Here's a little irony: At a time when handwriting is being supplanted by technology, a growing little niche market has emerged for handwriting services.
(And that's not just the plot of Her.)
It makes sense. The supply of the handwriting-capable is dwindling, so the demand for those who can still make neat cursive words is increasing.
The Chicago Tribune recently ran a piece about a new start-up called Handiemail that uses the digital marketplace to sell analog handwriting services.
From the Tribune:
Handiemail and similar businesses have emerged as letter senders have shunned traditional mail in favor of electronic mail and photo cards. The number of individual pieces sent by First Class mail fell by more than half in 2013 from 2004...Meanwhile, Los Angeles-based industry research firm IBISWorld forecasts that greeting card publisher revenue will fall over the next five years at an annualized rate of 2.4 percent to $5.4 billion...As a result, handwritten notes are becoming as retro-hip as Edison lightbulbs.
The basic premise of the Handiemail handwriting service is that clients email them a message and a recipient, one of Handiemail's letter writers turns the message into an actual handwritten letter, and the company mails it out for you. All messages are written by real people, and nothing on the letter or envelop reveals that it came from a handwriting service.
For one-off personal letters of 230 words or less, the cost is US$10 for the United States and US$11 for international letters. Business or bulk letters vary on a case-by-case basis.
All in all, not a bad start-up idea, especially when you consider that, while the market for personal letters might be small, the market for business letters is not. There are corporate clients looking for handwriting services to create customer thank-you notes, sales letters, and hand-addressed envelopes.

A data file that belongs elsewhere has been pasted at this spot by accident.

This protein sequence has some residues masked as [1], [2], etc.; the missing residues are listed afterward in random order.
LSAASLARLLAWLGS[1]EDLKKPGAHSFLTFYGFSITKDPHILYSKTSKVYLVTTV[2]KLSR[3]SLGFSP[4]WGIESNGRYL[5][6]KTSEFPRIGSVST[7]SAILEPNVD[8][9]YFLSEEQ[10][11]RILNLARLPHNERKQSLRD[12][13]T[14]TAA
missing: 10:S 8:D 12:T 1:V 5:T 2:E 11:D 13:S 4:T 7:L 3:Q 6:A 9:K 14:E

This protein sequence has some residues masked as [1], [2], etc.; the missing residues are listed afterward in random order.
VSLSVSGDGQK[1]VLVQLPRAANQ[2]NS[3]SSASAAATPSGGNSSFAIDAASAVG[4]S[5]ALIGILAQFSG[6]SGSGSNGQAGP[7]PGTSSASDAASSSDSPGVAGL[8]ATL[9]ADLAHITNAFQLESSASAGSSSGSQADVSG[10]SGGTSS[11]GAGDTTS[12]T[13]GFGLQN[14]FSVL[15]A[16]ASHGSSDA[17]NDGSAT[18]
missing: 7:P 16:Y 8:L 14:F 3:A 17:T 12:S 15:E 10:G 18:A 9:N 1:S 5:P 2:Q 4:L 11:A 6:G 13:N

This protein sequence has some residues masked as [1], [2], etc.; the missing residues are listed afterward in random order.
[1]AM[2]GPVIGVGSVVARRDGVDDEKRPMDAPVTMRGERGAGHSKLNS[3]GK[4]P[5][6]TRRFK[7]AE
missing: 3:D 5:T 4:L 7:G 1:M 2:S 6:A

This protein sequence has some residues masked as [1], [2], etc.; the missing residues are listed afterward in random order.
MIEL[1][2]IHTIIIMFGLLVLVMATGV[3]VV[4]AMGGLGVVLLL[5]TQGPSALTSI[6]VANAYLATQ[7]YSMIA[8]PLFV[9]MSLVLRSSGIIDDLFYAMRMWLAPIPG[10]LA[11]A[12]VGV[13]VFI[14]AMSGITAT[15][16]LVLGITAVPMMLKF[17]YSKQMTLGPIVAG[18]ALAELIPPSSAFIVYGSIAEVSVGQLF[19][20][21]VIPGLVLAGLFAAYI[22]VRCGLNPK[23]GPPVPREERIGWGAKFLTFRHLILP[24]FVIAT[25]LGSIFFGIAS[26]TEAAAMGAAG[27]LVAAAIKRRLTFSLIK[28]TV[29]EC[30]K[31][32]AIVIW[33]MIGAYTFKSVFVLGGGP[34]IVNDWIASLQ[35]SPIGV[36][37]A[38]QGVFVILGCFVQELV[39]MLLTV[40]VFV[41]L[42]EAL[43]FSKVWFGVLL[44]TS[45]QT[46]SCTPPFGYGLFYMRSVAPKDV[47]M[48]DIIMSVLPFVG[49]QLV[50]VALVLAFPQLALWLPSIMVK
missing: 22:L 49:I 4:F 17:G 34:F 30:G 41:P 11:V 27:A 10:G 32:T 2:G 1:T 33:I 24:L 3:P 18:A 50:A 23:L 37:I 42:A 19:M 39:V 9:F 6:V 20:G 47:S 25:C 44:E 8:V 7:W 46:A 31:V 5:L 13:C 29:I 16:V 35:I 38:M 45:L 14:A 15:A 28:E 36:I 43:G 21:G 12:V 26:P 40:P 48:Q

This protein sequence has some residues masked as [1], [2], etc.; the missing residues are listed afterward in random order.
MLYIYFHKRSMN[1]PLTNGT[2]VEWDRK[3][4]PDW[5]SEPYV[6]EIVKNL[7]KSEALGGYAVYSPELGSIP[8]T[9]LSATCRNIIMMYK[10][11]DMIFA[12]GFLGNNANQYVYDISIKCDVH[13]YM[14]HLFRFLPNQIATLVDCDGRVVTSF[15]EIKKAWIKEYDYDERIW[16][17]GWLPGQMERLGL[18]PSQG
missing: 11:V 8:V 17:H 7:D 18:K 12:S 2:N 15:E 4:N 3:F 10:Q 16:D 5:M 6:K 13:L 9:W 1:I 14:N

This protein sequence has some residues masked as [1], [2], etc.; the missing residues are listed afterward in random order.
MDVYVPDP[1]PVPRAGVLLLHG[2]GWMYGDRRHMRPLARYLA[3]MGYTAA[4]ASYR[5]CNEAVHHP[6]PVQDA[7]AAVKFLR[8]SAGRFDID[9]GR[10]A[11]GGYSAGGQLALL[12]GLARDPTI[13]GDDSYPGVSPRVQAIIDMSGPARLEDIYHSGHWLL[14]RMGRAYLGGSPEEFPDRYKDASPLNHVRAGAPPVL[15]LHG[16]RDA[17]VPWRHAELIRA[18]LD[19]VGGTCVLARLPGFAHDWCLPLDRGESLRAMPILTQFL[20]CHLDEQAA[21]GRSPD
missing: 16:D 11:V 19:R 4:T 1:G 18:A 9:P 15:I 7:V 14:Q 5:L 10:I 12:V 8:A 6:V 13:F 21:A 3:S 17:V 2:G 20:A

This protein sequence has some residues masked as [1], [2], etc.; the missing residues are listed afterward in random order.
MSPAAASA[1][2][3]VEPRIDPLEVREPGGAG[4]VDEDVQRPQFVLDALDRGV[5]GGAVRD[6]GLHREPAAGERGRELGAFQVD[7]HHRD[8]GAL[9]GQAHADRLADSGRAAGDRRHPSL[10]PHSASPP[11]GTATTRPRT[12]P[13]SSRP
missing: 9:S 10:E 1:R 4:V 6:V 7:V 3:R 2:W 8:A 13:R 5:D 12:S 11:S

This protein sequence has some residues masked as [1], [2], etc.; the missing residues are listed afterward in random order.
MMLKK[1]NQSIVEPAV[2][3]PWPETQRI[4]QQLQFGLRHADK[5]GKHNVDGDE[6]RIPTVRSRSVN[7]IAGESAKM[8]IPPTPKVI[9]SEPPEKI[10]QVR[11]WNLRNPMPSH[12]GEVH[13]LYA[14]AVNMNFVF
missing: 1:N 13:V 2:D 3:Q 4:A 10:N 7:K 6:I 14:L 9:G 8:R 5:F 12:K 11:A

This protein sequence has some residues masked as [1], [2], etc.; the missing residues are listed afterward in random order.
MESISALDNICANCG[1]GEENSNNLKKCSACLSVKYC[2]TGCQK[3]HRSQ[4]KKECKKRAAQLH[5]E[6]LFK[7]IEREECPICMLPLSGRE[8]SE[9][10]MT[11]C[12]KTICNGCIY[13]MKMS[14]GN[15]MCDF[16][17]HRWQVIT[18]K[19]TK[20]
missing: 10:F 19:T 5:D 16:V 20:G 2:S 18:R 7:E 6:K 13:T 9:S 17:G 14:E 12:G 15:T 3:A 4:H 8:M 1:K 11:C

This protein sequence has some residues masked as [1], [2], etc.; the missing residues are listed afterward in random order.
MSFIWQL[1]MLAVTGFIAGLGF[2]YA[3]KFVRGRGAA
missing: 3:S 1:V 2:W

In marketing, personalized letters or postcards have long been regarded as one of the most effect means of generating new leads, whether in retail, professional fields like accounting and real estate, non-profit fundraising, or political campaigns. In Forbes magazine, Micah Solomon describes how HEX, a tech accessory retailer, built a loyal customer base by writing 13,000 individual thank-you notes to customers who made a purchase.
(For another great example, read this post on the New York Times' small business blog explaining how something as simple as postcards and thank-you notes can make big impressions on customers.)
Of course, there is plenty of competition, from Handiemail, from other start-ups like Letter Friend and MailLift, and even from individual practitioners and boutique handwriting services. There's even a non-profit called Snail Mail My Email that writes personal letters for free.
But there is still plenty of opportunity for people with well-developed handwriting skills, whether in starting small local services, or in going to work for one of the handwriting services (Handiemail and MailLift both hire letter writers).
And that opportunity will only grow as the pool of the handwriting capable continues to shrink.